One area that can impact across the board is the use of effective communication. People with learning disability need to express themselves and engage with the world that surround them. Communication can take many forms and is simply a method of passing on information from one person to another and it is imperative that the most effective means of 2-way communication is developed with each individual across all environments.

Join us at the Improving Lives: Supporting Adults with Learning Disabilities conference where we will enjoy a coming together of like-minded individuals dedicated to enhancing the lives of those with learning disabilities.

Read more
  • Confirmed Speakers

  • Event Programme


Registration and Coffee in the Networking Area


Chair’s Opening Address

  • Dr Karen Dodd, Co-Director, Services for People with Learning Disabilities (confirmed)

Keynote Address

  • Fiona McMillan-Shields, Head of Transformation Delivery, NHS England’s Learning Disabilities Programme (confirmed)
  • Carl Shaw, Learning Disability Advisor, NHS England’s Learning Disabilities Programme (confirmed)
"Transforming Care, Transforming Lives: Improving health, support and opportunities for people with a learning disability"

People with learning disabilities should be enabled to live full lives, with more opportunities and less exposure to harm, as well as experience health outcomes in line with the wider general population.

  • Andy Callow, Head of Operations, Turning Point (confirmed)
"Moving Out of Assessment and Treatment Centres"

One of the key partners in delivering community-based alternatives to assessment and treatment centres are specialist providers of social care. There is a need to move away from a model which is dominated by health to one involving partnership between people themselves, their families and carers, appropriate parts of the health service and social care providers.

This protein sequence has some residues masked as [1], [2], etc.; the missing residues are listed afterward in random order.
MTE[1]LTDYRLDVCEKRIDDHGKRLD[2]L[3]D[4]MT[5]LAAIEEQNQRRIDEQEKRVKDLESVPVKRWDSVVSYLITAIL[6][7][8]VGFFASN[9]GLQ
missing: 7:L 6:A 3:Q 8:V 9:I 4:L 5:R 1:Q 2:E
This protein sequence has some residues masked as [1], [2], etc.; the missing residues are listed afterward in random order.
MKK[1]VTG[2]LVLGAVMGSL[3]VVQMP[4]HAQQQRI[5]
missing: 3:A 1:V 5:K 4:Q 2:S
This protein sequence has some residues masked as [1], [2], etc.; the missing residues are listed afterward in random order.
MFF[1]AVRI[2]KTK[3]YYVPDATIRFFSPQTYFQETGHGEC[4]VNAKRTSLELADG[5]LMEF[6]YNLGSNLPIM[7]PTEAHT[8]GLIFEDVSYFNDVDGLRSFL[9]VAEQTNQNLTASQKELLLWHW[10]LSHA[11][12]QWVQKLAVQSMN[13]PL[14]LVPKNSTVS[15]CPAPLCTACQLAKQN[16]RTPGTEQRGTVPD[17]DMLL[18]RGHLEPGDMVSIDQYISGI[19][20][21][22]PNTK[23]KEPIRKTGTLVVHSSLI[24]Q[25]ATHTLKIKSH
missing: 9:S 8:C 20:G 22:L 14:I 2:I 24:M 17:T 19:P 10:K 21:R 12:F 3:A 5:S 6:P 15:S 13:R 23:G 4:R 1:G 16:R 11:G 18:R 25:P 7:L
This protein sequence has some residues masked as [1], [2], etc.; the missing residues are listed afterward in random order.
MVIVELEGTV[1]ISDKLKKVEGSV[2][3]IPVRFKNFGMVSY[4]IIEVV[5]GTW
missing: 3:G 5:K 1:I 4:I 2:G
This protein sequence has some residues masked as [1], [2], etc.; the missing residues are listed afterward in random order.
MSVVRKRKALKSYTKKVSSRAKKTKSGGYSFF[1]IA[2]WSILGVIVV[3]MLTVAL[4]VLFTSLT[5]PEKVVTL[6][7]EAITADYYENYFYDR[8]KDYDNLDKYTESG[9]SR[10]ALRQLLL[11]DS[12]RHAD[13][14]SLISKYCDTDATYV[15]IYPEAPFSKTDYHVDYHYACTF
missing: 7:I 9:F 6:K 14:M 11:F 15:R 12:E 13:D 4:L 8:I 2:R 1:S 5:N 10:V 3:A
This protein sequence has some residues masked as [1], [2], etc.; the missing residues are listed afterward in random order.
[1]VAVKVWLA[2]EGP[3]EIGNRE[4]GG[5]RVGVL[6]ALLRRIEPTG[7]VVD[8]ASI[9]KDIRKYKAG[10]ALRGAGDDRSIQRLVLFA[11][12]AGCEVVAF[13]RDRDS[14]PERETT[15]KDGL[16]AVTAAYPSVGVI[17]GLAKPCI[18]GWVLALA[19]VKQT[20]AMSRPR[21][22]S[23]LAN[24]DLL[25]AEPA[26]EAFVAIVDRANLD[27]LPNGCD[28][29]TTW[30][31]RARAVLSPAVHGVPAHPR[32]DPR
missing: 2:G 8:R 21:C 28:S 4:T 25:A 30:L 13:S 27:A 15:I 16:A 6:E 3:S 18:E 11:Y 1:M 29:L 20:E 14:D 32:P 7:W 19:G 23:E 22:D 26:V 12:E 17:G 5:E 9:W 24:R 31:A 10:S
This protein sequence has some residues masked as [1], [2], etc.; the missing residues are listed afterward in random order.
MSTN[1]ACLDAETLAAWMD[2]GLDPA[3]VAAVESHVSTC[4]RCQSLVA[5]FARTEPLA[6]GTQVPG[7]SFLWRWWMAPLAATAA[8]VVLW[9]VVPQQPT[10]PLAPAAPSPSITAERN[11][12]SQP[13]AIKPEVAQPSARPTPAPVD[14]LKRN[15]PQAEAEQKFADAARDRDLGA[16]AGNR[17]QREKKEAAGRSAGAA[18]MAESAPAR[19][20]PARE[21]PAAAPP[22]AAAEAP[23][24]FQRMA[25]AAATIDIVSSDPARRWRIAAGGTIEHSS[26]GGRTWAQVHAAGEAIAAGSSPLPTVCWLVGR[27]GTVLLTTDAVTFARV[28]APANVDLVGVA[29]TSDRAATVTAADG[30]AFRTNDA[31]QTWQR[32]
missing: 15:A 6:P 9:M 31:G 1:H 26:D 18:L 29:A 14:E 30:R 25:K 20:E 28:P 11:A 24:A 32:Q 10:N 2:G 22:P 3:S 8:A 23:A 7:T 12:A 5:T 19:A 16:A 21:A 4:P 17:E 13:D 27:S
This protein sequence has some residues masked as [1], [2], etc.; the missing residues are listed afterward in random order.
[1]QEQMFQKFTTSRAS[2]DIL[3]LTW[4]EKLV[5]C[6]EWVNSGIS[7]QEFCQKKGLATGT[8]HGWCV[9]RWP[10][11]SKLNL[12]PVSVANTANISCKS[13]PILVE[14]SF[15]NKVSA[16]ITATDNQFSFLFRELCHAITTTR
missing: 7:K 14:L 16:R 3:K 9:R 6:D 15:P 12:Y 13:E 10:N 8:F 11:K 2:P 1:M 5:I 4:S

• Julie Pointer, Preparing for Adulthood Programme Manager, National Development Team for Inclusion (NDTi) (confirmed)
"Preparing for the Transition to Adult Life"

Preparing for adulthood needs to start early in order for young people with SEND to have the same life opportunities as their peers.
A successful transition to adulthood depends on having high aspirations, early and effective planning, putting the young person at the centre of the process to help them prepare for the changes ahead and support their choices in areas such as employment, housing, having friends and relationships, being part of their community and enjoying good health.


Main Sponsor

"Texthelp: Supporting High Performers and Best Talent"

What does talent look like? Can you recognise it in your organisation? Tapping into a diverse talent pool can bring great benefits to your organisation. This presentation will demonstrate how you can support your diverse talent in the workplace with assistive technology.


Question and Answer Session


Coffee in the Networking Area